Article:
Medicare Advantage plans have been causing challenges for health systems, with delayed and denied coverage leading to some dropping contracts with the private plans. According to data from a report by the American Hospital Association and Syntellis, Medicare Advantage denials increased by almost 56% for the average hospital from January 2022 to July 2023. This, combined with inconsistent reimbursement, resulted in a 28% drop in hospital cash reserves.
Despite these challenges, Medicare Advantage enrollment is on the rise as more people become eligible for Medicare. In the last year, enrollment grew by 8%, adding 2.3 million beneficiaries, according to KFF. During a panel at the Becker’s 11th CEO+CFO Roundtable, Will Bryant, CFO of UNC Health, spoke about his health system’s experiences with Medicare Advantage plan denials. Bryant mentioned that while the health system aims to expand partnerships with payers in some areas, they are likely to scale back with Medicare Advantage plans that do not perform well and are not good partners for the system.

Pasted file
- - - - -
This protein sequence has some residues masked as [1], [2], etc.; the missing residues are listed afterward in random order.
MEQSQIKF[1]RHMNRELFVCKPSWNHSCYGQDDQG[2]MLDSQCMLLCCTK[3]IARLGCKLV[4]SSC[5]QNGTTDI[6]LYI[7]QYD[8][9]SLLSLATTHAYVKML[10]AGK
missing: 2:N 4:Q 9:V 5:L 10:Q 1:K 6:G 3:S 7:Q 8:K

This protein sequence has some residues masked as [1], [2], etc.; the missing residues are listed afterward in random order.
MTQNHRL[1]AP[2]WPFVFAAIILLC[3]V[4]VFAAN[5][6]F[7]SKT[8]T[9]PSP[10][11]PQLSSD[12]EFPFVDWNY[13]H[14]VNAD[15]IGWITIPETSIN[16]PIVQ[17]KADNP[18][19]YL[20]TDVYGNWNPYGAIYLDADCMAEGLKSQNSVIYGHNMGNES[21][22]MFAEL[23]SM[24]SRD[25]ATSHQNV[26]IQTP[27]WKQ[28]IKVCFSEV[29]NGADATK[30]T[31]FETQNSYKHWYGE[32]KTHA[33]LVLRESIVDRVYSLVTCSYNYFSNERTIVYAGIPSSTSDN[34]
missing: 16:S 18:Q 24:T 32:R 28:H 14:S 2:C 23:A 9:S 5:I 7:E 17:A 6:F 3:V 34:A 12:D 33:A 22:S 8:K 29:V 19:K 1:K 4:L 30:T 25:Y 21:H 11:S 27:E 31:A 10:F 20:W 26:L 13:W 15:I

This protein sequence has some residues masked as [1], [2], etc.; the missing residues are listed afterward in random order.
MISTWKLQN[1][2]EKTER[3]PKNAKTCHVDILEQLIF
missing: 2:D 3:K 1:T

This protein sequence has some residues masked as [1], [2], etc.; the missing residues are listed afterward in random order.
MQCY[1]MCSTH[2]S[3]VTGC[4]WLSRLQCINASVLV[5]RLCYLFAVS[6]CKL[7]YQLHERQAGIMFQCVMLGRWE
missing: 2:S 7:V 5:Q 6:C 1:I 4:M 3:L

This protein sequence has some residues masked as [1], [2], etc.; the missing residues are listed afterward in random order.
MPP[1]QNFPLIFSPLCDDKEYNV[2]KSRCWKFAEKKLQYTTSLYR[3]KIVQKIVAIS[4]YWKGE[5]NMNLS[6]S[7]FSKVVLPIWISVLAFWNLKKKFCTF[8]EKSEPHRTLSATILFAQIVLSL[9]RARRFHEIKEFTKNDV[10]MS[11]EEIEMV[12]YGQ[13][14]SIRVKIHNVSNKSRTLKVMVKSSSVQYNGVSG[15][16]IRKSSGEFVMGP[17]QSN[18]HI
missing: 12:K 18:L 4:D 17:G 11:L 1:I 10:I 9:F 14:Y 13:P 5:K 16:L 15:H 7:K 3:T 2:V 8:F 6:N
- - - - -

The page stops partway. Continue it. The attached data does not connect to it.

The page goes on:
Bryant emphasized the importance of providers communicating and partnering with payers more effectively to develop mutually beneficial solutions without facing pressure from CMS or others. He expressed hope that payer-provider partnerships could address some of the challenges that have arisen over the years. On the regulatory front, CMS is focusing on Medicare Advantage marketing tactics and has proposed additional regulations to address certain issues such as prohibiting volume-based bonuses to third-party marketing organizations and requiring health plans to provide mid-year notices for enrollees about any changes to supplemental benefits.